Create an origin at the center of the hoop, Y= vertically down,
X= to the right. Assume that the balls are in the order A, B, C,
on the hoop (from left to right). Further name the angles from the
center of the each ball to the Y-axis (vertical) as Ta, Tb, Tc,
respectively. The Y coordinate of the c.g. of the 3-ball system then is:
Ycg = d*(a^3 cos(Ta) + b^3 cos(Tb) + c^3 cos(Tc)) / (a^3 + b^3 + c^3).
The density constant, k, can be ignored as would appear as a linear
term in both the numerator and denominator.
As Bractals points out, the idea is to maximize Ycg. This is equivalent
to saying that gravity will pull the 3-ball system as low as possible on
the hoop. The 3 unknowns are Ta, Tb, and Tc. However they are
related. Note that the radius of each ball forms a chord on the hoop.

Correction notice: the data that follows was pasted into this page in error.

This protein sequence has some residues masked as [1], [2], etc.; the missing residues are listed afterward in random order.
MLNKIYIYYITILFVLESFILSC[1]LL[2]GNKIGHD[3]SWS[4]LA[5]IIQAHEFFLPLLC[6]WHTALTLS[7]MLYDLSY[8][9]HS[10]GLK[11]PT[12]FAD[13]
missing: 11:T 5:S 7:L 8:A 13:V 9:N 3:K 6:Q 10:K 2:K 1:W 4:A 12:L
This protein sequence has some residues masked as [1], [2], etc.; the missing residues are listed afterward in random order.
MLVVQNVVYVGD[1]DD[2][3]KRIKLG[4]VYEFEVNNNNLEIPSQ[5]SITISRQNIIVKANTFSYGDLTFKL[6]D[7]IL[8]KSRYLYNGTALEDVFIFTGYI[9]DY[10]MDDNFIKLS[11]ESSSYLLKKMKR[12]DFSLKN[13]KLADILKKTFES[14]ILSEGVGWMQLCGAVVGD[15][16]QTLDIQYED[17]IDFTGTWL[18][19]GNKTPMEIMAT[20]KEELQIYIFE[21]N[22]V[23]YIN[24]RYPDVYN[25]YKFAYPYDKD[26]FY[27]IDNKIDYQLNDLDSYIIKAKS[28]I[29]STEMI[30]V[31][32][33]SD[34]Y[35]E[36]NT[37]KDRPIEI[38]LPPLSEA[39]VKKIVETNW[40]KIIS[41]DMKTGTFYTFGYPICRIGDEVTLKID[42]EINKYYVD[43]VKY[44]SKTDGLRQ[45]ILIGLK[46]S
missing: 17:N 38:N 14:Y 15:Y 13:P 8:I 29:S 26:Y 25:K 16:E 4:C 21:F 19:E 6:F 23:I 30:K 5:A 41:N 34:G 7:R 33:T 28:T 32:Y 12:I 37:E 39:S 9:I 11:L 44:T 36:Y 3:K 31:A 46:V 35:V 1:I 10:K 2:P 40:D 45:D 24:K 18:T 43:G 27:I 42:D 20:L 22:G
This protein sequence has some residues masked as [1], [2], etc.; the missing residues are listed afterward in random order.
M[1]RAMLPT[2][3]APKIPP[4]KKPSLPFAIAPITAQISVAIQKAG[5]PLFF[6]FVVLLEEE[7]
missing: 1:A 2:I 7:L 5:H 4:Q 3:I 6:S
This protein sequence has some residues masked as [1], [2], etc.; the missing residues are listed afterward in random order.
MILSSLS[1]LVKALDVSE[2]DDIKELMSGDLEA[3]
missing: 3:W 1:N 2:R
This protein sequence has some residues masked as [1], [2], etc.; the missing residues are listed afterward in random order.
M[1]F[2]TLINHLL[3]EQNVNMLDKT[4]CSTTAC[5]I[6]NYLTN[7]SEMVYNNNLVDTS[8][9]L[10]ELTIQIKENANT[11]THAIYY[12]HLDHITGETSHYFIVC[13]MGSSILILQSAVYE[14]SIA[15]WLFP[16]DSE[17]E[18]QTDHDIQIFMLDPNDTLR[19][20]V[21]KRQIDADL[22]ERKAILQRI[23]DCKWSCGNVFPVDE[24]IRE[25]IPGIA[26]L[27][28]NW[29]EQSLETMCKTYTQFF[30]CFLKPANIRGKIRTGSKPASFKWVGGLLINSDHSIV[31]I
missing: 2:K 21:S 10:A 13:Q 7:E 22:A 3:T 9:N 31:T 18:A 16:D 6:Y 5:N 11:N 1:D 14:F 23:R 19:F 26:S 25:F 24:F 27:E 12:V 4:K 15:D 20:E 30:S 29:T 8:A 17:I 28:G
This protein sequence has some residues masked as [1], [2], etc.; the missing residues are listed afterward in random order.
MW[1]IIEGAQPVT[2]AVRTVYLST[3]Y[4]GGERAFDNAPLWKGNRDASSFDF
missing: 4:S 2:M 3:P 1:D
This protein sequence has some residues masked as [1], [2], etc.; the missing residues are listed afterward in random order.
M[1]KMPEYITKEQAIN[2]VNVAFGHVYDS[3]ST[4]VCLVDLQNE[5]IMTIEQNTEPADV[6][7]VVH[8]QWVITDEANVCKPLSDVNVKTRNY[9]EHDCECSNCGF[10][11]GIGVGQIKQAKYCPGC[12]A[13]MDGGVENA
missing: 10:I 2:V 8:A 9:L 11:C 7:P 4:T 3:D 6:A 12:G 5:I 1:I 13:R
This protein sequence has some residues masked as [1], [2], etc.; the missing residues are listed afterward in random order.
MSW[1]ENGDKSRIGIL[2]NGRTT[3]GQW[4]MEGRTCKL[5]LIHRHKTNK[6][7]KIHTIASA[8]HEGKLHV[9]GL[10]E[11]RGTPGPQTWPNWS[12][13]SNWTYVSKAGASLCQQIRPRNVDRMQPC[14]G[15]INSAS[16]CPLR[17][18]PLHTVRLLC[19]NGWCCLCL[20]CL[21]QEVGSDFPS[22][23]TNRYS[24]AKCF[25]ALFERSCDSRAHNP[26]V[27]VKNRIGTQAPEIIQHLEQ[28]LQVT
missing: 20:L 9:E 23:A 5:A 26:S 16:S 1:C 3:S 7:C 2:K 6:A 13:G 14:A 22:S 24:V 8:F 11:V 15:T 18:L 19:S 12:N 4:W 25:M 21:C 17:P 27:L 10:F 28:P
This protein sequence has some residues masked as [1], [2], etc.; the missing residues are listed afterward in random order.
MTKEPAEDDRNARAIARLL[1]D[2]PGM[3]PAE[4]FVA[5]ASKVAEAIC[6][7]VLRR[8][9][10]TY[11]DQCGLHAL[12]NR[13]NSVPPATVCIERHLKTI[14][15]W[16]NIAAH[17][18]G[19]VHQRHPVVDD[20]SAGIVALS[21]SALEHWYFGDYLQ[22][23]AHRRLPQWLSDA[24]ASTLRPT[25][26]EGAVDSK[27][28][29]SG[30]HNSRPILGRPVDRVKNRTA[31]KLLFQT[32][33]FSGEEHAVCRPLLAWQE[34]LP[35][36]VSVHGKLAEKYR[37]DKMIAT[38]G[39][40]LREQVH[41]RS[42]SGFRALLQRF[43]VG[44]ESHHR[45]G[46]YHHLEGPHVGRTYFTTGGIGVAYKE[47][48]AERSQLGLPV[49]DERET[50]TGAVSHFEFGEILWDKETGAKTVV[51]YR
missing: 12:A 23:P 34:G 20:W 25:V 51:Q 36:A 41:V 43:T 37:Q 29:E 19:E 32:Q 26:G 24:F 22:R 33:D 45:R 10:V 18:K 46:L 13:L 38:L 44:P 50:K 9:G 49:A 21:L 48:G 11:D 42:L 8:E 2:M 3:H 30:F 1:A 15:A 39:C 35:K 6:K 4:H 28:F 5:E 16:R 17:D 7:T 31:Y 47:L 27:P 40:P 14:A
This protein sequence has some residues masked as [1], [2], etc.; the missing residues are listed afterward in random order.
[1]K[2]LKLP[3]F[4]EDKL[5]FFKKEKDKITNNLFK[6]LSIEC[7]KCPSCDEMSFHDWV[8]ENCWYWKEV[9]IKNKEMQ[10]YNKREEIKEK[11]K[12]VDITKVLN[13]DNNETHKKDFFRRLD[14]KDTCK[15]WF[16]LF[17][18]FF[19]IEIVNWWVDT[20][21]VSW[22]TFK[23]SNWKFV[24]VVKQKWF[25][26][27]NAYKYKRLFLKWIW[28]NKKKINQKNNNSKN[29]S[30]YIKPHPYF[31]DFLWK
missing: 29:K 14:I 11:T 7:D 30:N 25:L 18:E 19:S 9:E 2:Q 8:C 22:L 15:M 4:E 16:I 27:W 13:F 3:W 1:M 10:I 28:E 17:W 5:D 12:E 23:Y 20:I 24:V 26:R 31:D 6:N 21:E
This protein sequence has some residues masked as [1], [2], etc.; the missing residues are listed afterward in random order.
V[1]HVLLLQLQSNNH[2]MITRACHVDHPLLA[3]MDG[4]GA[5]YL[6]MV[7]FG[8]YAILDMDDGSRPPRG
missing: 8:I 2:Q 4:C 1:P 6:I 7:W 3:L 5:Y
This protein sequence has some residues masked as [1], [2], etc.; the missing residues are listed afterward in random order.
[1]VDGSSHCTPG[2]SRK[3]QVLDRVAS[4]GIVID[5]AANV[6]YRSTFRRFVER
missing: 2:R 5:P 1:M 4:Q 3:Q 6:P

Draw an isosceles triangle using the radius of the ball as the base,
each of the other sides is length d. The angle opposite the base can
then be shown to be arcos (1-(r^2)/2/d^2) where r is the
radius of the ball in question. Therefore for any position of the three
balls, as placed in order, above:
Ta = Tb – arcos(1-(a^2)/2/(d^2)) – arcos(1-(b^2/2/(d^2)) &
Tc = Tb + arcos(1-(b^2)/2/(d^2)) + arcos(1-(c^2)/2/(d^2))
(angles are measured counter clockwise from the 6 o'clock position
(on the Y-axis) on the hoop)
Substituting these into the equation for Ycg, the only variable is Tb.
I'll leave the calculus to someone else, but I did create an Excel
spreadsheet with the above formulae, and using Solver to maximize
Ycg it seems to work for some easily understood cases:
a=b=c=X à Ta=-Tc, Tb=0, Ycg is smaller for increasing X
a=c=X, b=Y --> Ta=-Tc, Tb=0
a=0, b=c à Ta=Tb=-Tc